The Low-Density Supersonic Decelerator (LDSD) test vehicle is seen during the full mission dress rehearsal, Friday, May 29, 2015, at the U.S. Navy Pacific Missile Range Facility (PMRF) in Kauai, HI. The LDSD crosscutting technology demonstration mission will test breakthrough entry, descent and landing technologies that will enable large payloads to be landed safely on the surface of Mars.  Credit: (NASA/Bill Ingalls)

The Low-Density Supersonic Decelerator (LDSD) test vehicle is seen during the full mission dress rehearsal, Friday, May 29, 2015, at the U.S. Navy Pacific Missile Range Facility (PMRF) in Kauai, HI. The LDSD crosscutting technology demonstration mission will test breakthrough entry, descent and landing technologies that will enable large payloads to be landed safely on the surface of Mars.
Credit: (NASA/Bill Ingalls)

 

The second flight test of NASA’s Low-Density Supersonic Decelerator (LDSD) now will launch no earlier than 10:30 a.m. PDT (1:30 p.m. EDT, or 7:30 a.m. HST) Tuesday, June 2, from the U.S. Navy’s Pacific Missile Range Facility (PMRF) on Kauai, Hawaii.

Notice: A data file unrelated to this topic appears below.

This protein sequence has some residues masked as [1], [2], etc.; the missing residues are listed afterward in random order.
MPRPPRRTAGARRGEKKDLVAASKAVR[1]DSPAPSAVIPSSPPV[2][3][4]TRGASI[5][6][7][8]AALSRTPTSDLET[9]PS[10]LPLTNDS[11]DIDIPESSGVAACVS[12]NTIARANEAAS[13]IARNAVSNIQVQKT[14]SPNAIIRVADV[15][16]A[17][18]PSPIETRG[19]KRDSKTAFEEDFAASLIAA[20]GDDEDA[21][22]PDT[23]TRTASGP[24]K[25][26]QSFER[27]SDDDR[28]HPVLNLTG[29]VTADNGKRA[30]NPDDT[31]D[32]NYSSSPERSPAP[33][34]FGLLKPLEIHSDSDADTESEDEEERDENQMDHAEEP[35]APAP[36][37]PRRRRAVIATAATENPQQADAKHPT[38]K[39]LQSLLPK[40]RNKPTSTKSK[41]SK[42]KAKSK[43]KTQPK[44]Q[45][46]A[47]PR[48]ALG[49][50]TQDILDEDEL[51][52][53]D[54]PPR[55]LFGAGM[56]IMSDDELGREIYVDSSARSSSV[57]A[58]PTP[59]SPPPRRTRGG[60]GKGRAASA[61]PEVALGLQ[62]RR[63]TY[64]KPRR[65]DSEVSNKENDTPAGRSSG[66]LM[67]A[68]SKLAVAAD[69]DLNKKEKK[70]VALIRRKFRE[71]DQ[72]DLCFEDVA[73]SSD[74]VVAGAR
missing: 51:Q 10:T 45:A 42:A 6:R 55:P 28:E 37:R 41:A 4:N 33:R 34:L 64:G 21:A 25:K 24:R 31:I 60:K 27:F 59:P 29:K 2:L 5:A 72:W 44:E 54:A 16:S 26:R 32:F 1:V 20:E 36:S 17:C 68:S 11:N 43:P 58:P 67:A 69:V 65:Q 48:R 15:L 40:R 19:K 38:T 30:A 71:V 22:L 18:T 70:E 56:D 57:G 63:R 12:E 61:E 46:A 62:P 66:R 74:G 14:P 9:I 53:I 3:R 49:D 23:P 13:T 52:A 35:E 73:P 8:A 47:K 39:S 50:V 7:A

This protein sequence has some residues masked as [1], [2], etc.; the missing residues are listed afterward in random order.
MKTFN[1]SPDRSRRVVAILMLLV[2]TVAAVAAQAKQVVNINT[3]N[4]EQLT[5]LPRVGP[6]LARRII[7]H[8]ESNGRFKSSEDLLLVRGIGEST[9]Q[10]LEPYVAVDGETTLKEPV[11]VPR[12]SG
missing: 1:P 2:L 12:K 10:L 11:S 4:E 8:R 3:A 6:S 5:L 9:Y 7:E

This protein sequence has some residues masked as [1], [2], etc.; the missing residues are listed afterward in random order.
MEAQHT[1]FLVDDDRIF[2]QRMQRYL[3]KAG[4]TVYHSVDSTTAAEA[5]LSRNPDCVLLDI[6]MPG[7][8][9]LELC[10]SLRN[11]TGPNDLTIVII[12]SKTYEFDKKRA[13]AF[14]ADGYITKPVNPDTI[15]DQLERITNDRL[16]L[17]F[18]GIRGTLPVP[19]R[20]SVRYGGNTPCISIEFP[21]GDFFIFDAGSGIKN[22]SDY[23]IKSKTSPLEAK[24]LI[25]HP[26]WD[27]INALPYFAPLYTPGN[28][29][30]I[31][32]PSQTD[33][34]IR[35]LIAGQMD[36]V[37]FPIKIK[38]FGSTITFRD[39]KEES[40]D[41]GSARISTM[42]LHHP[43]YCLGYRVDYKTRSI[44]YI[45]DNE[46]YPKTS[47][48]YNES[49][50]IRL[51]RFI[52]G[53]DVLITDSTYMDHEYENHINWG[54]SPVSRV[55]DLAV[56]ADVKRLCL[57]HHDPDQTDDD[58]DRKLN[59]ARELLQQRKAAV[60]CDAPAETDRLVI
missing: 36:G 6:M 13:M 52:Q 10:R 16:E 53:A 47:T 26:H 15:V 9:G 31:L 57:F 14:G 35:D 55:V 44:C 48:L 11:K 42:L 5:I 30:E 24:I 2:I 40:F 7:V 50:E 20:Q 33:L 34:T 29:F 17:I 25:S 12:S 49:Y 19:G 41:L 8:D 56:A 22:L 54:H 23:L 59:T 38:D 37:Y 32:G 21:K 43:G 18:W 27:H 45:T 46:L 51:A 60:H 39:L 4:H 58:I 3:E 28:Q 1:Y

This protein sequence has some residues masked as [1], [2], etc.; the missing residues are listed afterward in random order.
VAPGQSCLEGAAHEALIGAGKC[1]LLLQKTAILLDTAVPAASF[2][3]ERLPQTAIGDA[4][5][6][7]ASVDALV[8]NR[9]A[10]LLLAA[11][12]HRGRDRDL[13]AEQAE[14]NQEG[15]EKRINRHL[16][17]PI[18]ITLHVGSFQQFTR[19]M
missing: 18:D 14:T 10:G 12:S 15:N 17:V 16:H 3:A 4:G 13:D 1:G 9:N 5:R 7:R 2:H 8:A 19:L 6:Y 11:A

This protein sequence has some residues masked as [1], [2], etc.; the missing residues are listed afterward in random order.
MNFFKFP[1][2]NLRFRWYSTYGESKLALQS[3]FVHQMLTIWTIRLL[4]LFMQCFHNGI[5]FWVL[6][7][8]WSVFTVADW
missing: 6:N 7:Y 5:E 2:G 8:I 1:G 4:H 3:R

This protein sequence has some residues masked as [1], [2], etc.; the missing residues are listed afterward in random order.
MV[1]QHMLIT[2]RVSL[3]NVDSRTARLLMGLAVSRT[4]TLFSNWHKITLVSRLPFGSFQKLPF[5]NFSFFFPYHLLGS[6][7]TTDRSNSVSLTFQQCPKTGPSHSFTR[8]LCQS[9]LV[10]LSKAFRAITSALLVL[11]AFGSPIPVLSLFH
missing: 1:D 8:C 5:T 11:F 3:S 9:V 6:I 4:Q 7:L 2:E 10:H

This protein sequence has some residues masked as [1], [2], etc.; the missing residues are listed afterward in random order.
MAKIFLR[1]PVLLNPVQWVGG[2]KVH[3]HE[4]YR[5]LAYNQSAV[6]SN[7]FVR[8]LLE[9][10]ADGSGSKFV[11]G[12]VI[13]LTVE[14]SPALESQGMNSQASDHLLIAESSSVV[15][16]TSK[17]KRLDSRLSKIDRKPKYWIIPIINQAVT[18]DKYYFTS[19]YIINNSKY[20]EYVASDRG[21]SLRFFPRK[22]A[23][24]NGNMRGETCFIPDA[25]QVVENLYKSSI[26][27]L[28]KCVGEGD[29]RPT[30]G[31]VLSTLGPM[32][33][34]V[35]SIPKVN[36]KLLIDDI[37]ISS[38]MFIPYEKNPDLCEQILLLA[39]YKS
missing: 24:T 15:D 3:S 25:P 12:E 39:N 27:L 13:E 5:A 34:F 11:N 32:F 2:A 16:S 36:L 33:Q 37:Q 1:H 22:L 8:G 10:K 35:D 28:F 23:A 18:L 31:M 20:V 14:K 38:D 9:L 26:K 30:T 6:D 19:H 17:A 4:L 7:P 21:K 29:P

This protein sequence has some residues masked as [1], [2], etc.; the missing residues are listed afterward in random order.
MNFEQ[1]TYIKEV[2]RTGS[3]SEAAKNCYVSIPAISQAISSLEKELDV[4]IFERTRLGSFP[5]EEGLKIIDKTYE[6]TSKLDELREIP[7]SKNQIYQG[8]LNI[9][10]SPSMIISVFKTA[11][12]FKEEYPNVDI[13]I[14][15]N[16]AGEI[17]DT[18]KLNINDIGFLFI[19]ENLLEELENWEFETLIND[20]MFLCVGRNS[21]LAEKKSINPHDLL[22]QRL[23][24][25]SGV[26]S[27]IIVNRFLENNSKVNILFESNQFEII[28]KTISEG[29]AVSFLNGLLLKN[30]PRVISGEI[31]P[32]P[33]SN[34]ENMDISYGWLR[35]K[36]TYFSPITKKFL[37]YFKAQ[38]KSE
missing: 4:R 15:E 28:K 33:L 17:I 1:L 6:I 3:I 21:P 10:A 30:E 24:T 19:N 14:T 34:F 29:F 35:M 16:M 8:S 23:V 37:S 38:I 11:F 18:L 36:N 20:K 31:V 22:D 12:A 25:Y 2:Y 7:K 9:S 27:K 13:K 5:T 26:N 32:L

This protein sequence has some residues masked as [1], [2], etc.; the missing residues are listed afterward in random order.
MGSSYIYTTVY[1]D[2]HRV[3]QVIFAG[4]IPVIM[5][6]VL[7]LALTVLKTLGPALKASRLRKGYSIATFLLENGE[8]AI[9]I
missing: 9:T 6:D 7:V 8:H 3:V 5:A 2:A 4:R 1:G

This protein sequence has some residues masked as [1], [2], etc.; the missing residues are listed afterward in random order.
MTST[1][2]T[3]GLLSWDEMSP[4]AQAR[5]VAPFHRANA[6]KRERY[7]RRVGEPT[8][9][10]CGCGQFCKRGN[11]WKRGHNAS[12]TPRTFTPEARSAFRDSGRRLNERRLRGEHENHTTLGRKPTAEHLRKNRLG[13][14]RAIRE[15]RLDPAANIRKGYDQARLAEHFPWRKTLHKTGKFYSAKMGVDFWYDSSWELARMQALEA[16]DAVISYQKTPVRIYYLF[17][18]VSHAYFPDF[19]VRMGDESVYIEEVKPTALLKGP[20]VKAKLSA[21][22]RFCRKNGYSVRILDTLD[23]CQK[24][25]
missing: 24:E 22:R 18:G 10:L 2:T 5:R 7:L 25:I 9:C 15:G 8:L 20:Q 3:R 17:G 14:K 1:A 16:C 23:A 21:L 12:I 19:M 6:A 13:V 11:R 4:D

NASA Television coverage will begin at 10 a.m. PDT (1 p.m. EDT, or 7 a.m. HST) and go to:

http://www.nasa.gov/multimedia/nasatv/

NASA’s LDSD project is designed to investigate and test breakthrough technologies for landing future robotic and human Mars missions and safely returning large payloads to Earth.

The Moon sets during the full mission dress rehearsal for the Low-Density Supersonic Decelerator (LDSD), Friday, May 29, 2015, U.S. Navy Pacific Missile Range Facility (PMRF) in Kauai, HI. The LDSD crosscutting technology demonstration mission will test breakthrough entry, descent and landing technologies that will enable large payloads to be landed safely on the surface of Mars.  Credit: (NASA/Bill Ingalls)

The Moon sets during the full mission dress rehearsal for the Low-Density Supersonic Decelerator (LDSD), Friday, May 29, 2015, U.S. Navy Pacific Missile Range Facility (PMRF) in Kauai, HI. The LDSD crosscutting technology demonstration mission will test breakthrough entry, descent and landing technologies that will enable large payloads to be landed safely on the surface of Mars.
Credit: (NASA/Bill Ingalls)

 

 

The test, performed over the Pacific Ocean, will simulate the supersonic entry and descent speeds at which the spacecraft would be traveling through the Martian atmosphere.

NASA’s LDSD program is part of the agency’s Space Technology Mission Directorate in Washington, which innovates, develops, tests and flies hardware for NASA’s future missions.

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